FIGURES 6 and 6A are fragmentary sectional views illustrating the manner of predetermining the frictional contact between the diaphragm collar or ring and the wall of the cylinder, by varying the extent of the stiff reinforcing ring of the collar.
For purposes of example, the shock absorber has been illustrated somewhat diagrammatically at 10 as of the reciprocating cylinder piston type of pressurized shock absorber, the cylinder 11 of which receives the piston 12 for reciprocating movement. The piston is provided with the usual valving 13 and is rigid with a piston rod 14 which extends through a packed lower end 15 of the cylinder to be connected to the Wheel mounting as by means of the eye 16.
Similarly, the upper end of the cylinder 11 is provided with a resilient ring or grommet 21 which encircles means 22 connected with the chassis of the vehicle.
Within the cylinder 11 is positioned a bulbous balloonlike flexible diaphragm 25 which provides a boundary partition between the body of damping liquid occupying the working chamber 26 of the cylinder and the body of compressed gaseous fluid occupying the portion 27 of the interior of the cylinder above the partition 25.
The partition member 25 may be made of any suitable flexible material but is preferably composed of an elastomer which will remain flexible and resist cracking from minus 40 F. to plus 212 F. The compound of which the partition or diaphragm is made must resist swelling from contact With the damping fluid and also to withstand continual flexing. It must also resist transfer of nitrogen gas which may comprise the compressible gas occupying the portion 27 of the cylinder. It is suggested that a neoprene or nitrile compound would appear to be the best for these requirements.
3 The diaphragm 25 is provided with a semi-rigid ring or neck portion 30 molded to provide two spaced annular flanges or pads 31 and 32 which project outwardly into contact with the inner walls of the cylinder 11. The
lower flange 32 merges into the bulbous body of the diaphragm 25 and the two flanges 31 and 32 are connected by the intermediate annular approximately cylindrical portion 34. Within this connecting portion of the neck is embedded a rigid, optionally metallic, reinforcing annulus or sleeve 35.
Now, it is necessary that the friction between the contact pads or flanges 31 and 32 and the wall of the cylinder be so governed and calibrated that the friction will prevent continual sliding movement of the diaphragm along the cylinder wall, and yet the friction must not be so great as to overstress the diaphragm during the greater piston rod movements. Thus the friction against the internal diameter of the cylinder and the strength of the diaphragm section must be very well balanced or rupturing of the diaphragm might occur. On the other hand, if the diaphragm is too stiff and the wall friction too low the unit could race up and down the cylinder without flexing.
Therefore, in order to provide sufficient friction against the cylinder wall so as to promote flexing of the diaphragm and also suflicient strength in the diaphragm neck to resist rupturing during the periods of re-positioning of the diaphragm along the cylinder wall, ingenious means for predetermining the friction bearing pressure of the diaphragm neck against the wall have been provided. This provision is exemplified in FIGURES 1, 6 and 6A of the drawings. In FIGURE 1 the reinforcing ring or annulus 35 is of a vertical height with relation to the spacing of the contact pads or flanges 31 and 32, but will give a mean resistance to the ring and provide an average frictional bearing against the wall of the cylinder. In FIGURE 6 the width of the reinforcing ring 35a is somewhat smaller as indicated by the dimension b as compared with the spacing a of the bearing pads. This will give a considerably reduced friction of the neck of the diaphragm against the cylinder wall and is applicable to certain conditions of the vehicle wheel mounting especially in cases where exceptional volume variations, that is very great movements of the piston, and thermal variations of the volume of oil, and will avoid sticking or adhering of the diaphragm upon the Walls of the cylinder as can result from the application of too high pressure. On the other hand, in cases where increased friction and increased rigidity on the neck of the diaphragm the reinforcing ring will be of a greater height, for example b as applied to the ring 35b in FIGURE 6A.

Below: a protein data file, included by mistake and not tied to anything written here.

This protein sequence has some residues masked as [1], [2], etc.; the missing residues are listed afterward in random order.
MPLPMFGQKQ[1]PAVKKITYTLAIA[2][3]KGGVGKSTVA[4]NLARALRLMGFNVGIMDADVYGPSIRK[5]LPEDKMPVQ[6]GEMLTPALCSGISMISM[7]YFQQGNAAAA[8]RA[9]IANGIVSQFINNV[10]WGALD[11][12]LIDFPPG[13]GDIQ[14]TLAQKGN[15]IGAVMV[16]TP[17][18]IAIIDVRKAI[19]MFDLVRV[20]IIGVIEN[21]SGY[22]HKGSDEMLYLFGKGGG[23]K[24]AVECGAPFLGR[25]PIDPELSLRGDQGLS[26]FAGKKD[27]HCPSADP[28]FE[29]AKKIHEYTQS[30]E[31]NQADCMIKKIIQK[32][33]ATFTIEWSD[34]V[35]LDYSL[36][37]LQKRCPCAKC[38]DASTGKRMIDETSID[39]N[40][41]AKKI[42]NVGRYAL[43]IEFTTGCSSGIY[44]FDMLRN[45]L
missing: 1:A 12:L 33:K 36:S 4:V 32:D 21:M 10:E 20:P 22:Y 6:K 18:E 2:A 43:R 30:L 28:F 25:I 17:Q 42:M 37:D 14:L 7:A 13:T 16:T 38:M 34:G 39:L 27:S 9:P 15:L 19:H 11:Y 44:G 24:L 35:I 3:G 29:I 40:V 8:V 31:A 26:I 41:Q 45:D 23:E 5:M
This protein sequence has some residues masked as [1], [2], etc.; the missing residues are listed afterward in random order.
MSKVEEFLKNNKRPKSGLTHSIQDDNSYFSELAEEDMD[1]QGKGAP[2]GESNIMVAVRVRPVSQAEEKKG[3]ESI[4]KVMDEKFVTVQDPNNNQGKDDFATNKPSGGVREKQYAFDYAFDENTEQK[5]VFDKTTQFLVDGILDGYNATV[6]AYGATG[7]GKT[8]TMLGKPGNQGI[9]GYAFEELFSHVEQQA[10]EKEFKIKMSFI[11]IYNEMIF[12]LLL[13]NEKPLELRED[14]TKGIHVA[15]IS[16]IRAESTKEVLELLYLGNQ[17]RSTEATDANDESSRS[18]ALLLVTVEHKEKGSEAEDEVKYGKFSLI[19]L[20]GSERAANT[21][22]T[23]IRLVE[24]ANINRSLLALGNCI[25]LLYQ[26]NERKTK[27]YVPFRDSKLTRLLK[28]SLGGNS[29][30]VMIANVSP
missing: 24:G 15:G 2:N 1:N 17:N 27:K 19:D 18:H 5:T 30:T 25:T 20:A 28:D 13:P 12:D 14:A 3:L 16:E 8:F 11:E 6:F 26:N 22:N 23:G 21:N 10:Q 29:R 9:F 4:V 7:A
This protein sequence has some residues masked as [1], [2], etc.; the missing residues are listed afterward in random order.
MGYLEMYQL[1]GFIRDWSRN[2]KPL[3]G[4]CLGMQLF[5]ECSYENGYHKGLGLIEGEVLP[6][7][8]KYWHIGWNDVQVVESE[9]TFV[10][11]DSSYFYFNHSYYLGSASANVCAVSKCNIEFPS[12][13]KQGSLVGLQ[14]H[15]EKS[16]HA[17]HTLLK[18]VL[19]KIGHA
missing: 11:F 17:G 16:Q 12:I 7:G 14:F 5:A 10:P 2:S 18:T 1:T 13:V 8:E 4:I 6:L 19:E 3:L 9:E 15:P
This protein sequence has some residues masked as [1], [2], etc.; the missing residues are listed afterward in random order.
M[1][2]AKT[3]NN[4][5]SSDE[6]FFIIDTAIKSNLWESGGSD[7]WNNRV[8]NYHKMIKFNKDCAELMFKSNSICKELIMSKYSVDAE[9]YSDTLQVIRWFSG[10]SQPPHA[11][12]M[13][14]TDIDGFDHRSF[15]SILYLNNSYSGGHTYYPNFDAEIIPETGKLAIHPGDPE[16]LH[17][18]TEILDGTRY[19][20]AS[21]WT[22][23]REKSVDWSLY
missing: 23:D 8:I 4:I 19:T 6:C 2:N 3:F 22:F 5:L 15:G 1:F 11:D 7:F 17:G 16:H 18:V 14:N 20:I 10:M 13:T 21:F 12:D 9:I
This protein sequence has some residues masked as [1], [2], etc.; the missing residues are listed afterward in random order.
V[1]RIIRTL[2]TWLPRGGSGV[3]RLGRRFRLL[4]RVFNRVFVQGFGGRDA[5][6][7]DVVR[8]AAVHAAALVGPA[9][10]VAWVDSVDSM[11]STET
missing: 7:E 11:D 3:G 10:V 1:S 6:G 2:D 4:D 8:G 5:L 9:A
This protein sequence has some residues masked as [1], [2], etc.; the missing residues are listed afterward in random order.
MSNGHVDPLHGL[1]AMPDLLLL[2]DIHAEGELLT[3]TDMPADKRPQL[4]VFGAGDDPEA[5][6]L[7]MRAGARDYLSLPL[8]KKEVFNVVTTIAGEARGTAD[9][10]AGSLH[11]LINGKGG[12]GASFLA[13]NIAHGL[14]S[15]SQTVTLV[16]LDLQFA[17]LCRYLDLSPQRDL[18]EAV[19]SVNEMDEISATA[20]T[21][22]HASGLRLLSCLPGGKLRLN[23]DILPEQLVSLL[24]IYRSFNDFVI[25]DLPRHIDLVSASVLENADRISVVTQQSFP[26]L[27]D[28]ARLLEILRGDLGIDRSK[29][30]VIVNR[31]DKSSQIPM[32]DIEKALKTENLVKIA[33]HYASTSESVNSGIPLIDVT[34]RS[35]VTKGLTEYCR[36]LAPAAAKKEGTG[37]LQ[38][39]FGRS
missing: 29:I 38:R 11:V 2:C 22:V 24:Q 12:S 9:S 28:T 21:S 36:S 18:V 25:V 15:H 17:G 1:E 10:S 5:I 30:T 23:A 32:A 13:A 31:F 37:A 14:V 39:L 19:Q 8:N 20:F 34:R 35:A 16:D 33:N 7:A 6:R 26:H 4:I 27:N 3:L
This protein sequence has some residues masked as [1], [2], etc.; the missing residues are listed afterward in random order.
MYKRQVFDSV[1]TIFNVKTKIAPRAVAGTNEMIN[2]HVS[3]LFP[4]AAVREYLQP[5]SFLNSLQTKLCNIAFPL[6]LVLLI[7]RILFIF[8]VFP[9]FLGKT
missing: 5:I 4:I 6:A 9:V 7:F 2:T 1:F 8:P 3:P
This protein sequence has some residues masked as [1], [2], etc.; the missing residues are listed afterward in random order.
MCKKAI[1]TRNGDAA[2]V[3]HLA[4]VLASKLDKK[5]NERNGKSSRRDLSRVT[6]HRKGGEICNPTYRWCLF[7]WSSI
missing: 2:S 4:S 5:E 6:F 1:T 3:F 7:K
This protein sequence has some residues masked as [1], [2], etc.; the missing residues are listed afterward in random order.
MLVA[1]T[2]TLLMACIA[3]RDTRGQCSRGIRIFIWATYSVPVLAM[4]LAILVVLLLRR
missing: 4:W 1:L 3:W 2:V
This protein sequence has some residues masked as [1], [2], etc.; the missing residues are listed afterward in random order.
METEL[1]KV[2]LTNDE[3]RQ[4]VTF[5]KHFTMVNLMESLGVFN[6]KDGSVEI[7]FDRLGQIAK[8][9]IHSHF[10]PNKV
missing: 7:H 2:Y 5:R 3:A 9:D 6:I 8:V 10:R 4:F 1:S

Now with respect to the actual operation and shifting of the diaphragm unit, reference is first made to FIG- URES 2, 3 and 4 of the drawings where the diaphragm 25 and its neck or ring portion 30 occupy a mean intermediate position with respect to the cylinder, where the distance from the head of the cylinder to the upper rim of the neck of the diaphragm is represented by A.
The condition of the diaphragm 25 in FIGURE 2 is that of the absence of any appreciable compression or rebound movement of the working piston 12, and the bulbous portion of the diaphragm is in relaxed fully rounded condition.
Now upon a slight compression movement of the piston 12 as during minor variations expressed in boulevard travel, the flexible bulbous portion of the diaphragm 25 will collapse to an intermediate condition illustrated in FIGURE 3 of the drawings.
In FIGURE 4 is represented the approximately fully collapsed condition of the flexible diaphragm at the maximum of the slight compressive movement of the working piston 12, within the scope of boulevard action.
In all of the positions as shown in FIGURES 2, 3 and 4 during slight piston movements, the neck or ring 30 has has not moved along the wall of the cylinder 11, but the bulbous portion of the diaphragm will flex or pulsate between the positions in FIGURE 2 and FIGURE 4 under the gentle movements during travel on relatively smooth surfaces.